That being said, there are many other departments that occasionally offer courses that would add an unexpected, creative, or insightful perspective to your sociological education. The Jackson School of International Studies and the Gender, Women, and Sexuality Studies Department are 2 such departments – and this fall, they’re teaming up to offer a course together: Money, Love, and Marriage in Europe and America.

If you interested in taking an interdisciplinary approach to economic, historical, and cultural variations in the nature of marriage, this course might just be a good choice for you!

Course Details

  • Money, Love, and Marriage in Europe and America
  • Prof. Nektaria Klapaki
  • JSISB312/JSISA494/GWSS390
  • 5 Credits
  • T-Th 9:30am-11:20am

See the flyer below for more information.

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Sociology Department – Autumn Quarter Course Preview

Yes, it’s still Spring quarter. Yes, we still have literally all of Summer quarter to come. That being said, we in Advising think it’s never too early to start preparing for future quarters – especially because registration for Autumn 2019 has already begun!

Every quarter, the Sociology Department mixes our standard required courses with a variety of other fascinating classes, including topics like Data & Society, Social Problems, and US Health Disparities. In addition, your intrepid SOC faculty work on creating new courses to meet your interests and to push what we think about in this department!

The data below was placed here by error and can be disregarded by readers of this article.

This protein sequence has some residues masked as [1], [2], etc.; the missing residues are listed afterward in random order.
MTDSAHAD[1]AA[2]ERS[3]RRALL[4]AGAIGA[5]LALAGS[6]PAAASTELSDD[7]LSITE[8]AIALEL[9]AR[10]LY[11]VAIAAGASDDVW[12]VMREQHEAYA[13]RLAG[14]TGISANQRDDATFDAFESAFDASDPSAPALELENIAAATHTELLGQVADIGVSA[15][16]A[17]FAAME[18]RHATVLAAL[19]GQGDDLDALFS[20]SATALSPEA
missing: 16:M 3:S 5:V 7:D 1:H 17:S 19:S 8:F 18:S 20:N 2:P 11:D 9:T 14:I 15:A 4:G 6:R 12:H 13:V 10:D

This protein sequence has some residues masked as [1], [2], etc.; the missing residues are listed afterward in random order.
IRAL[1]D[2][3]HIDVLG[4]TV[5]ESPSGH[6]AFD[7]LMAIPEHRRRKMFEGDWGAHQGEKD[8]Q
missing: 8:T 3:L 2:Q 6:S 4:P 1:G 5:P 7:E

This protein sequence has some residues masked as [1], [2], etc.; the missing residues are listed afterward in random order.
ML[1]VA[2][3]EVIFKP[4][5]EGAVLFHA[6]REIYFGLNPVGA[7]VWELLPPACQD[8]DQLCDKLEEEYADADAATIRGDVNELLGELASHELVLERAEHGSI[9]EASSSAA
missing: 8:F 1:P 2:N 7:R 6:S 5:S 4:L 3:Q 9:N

Here’s a few new (and newish) classes we’ll be offering this fall (please see the Time Schedule for full offerings):

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It’s time for Week 7!

Good morning, SOC majors! Hope everyone enjoyed a relaxing weekend – which stayed surprisingly sunny! Make sure you get some fresh air this week – it’s especially important to get outside and relax as Spring quarter gets more an more chaotic!

As always, here’s a few things we wanted to highlight for this week:

AKD Applications – Due Today! This is a gentle reminder that if you’re applying to join AKD and have NOT turned in your application yet, make sure to bring them by the Advising Office (Savery 203) or mail them to us no later than 5:00pm today.

Amazon Catalyst Information Session. We’ve posted about the Amazon Catalyst grant program before – it’s a chance to win up to $10K to launch your next big idea! Tomorrow, CoMotion will be hosting an info session tomorrow evening, 5:00pm-6:00pm in HUB 250. Make sure to register in advance – snacks will be provided.

Career Coaching with Caitlin Goldbaum. Caitlin’s got a busy week, hosting three separate small group coaching sessions! Tomorrow is How to Rock an Interview (3:30pm-4:15pm, Savery 305), Wednesday is Finding Work that You Love (3:30pm-4:15pm, Art Building 120), and Thursday will be Translating Your Strengths in the Social Sciences (3:30pm-4:15pm, Savery 409). Don’t miss these great chances to improve your chances at landing your dream job!

Graduation Information. Registration for the 2019 Sociology Department Graduation Celebration is live! Make sure you fill out the registration survey no later than 26 May! Visit the website for more information on the Sociology Department Graduation Celebration.

And, of course, if you ever need us, we in the Advising Office are always here to help!

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UW Population Health Initiative & International Internships – Deadline 13 May

Through a partnership with UW’s Population Health initiative, Aga Khan University is making several international internships available to UW students. 

Applications for 5 internships that start in autumn are being accepted until Monday, 13 May. Here are the positions available for UW students: